Skeg or Not?

Submitted byEuropa onTue, 12/15/2020 - 11:18

Hi,

Many years ago I built two Pigmy kayaks, Coho and Arctic Tern 14. My wife and I use them as very casual, recreational paddlers. I got the bug to build something with strips, but chickened out on a full boat, so I got a Hybrid Shearwater 16 kit from CLC. I see that they sell as an option on many, (but not all of their boats?) a retractable skeg. We are probably too inexpert paddlers to notice, but we don't seem to need them on our existing Pigmy boats. Is there anything about the design of the S&G Shearwater hull that requires or recommends adding the skeg?

Thanks very much. On the subject of CLC, they are cutting kits for Dudley Dix Yacht Designs, and I bought one of their kits for his Argie 15, a15 and a half foot sailing dinghy. That is going on in the barn, because I would not be able to remove it from the basement like the kayaks. So it is waiting for the weather here in NW Vermont to warm up. My basement, at 59 degrees requires extra time before sanding epoxy.

Best wishes to all for the holidays,

John

i have built and paddled the shearwaters over the last 10 years.  they paddle and track well and my build did not have a skeg and i did not experience any significant tracking/handling issues.  so my initial thought is it is not required on this boat.  i am a very experienced paddler and i have also let new paddlers use the shearwater and they also have not had any issues.  i have also paddled coho's and boats similar to the arctic tern without skegs...and concur with your conclusion that they don't generally need a skeg.

that said, i do typically add skegs to my newer builds even if they have strong tracking properties like most hard-chined/minimal rocker boats (e.g. the shearwaters, coho's arctic tern) natually have.   my only reason for doing it is it is a lot easier to add the skeg during construction vs retrofitting,  and in certain conditions, even a strong tracking boat can benefit from the ability to trim the boat to minimize corrective strokes.  fwiw, i will often do extended open water paddles -- 15 to 20 miles --  and little things that are not issues on shorter paddles, become a little more of a pain on longer trips.   i also came up with a recipe for building my own skegs which is pretty inexpensive and i find them fun to build.....but certainly not a necessity on a shearwater.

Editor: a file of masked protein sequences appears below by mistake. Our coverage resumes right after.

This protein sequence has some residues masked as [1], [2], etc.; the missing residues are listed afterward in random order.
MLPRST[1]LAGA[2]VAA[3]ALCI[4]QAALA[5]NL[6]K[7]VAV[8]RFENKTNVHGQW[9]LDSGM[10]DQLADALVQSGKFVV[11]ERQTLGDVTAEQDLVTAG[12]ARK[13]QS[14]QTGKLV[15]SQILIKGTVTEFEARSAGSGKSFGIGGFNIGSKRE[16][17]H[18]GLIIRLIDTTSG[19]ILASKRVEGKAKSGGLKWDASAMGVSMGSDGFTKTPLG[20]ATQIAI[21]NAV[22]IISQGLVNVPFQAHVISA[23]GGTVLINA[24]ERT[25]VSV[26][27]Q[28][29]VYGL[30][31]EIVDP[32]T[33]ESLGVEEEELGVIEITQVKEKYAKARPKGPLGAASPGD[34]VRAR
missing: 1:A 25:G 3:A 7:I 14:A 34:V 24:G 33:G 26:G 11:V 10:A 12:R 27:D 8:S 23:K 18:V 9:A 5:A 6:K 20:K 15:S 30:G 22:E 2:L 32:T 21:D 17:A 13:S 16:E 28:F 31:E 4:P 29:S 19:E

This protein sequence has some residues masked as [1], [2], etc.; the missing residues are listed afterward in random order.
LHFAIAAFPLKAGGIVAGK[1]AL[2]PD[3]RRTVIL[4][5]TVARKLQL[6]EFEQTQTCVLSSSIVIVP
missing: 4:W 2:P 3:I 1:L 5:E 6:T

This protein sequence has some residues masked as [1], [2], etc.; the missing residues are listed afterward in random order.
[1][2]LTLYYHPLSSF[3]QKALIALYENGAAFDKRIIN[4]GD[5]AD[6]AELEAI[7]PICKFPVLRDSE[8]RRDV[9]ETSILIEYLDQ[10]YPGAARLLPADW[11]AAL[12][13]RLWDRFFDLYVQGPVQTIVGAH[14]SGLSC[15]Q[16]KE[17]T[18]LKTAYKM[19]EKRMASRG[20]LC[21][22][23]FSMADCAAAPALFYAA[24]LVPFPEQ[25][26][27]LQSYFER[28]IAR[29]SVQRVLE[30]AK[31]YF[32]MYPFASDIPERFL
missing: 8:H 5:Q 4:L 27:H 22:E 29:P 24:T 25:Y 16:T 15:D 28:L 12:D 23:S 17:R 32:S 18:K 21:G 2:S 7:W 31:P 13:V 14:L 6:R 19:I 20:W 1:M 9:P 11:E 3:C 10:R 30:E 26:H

to the extent you want to go with a skeg, there are options outside of what CLC sells that i think are more reliable and easier to work with.   nash boatworks https://www.nashboatworks.com/product-page/skeg-kit sells a kit that i have used when i did not want to fabricate a skeg myself.  there are other options out-there....i just find this one performs well, is reliable and is 100% fibreglass/marine grade components so easily works with glass/epoxy construction.

h

 

JohnAbercrombie

Thu, 12/17/2020 - 13:21

I intalled a skeg in a friend's Pygmy Murrelet - another design with a hull similar to the ArcticTern where the skeg was 'optional' . My firend is a very capble and experienced paddler, and the reason for adding the skeg was simple - the boat was being left at home and other kayaks paddled instead, because in windy conditions the skeg-less boat required too many corrective strokes. With a good skeg, you can 'fine-tune' the amount of skeg exposed and paddle with only forward strokes, even in a side wind.

I've used the line control skeg from KajakSport in a couple of boats and they seem to work well; they avoid the 'kinked cable' problem so common with many push-cable skegs. I do prefer the wedge-shaped skegs vs the 'fin' style, as the working area can be varied more easily.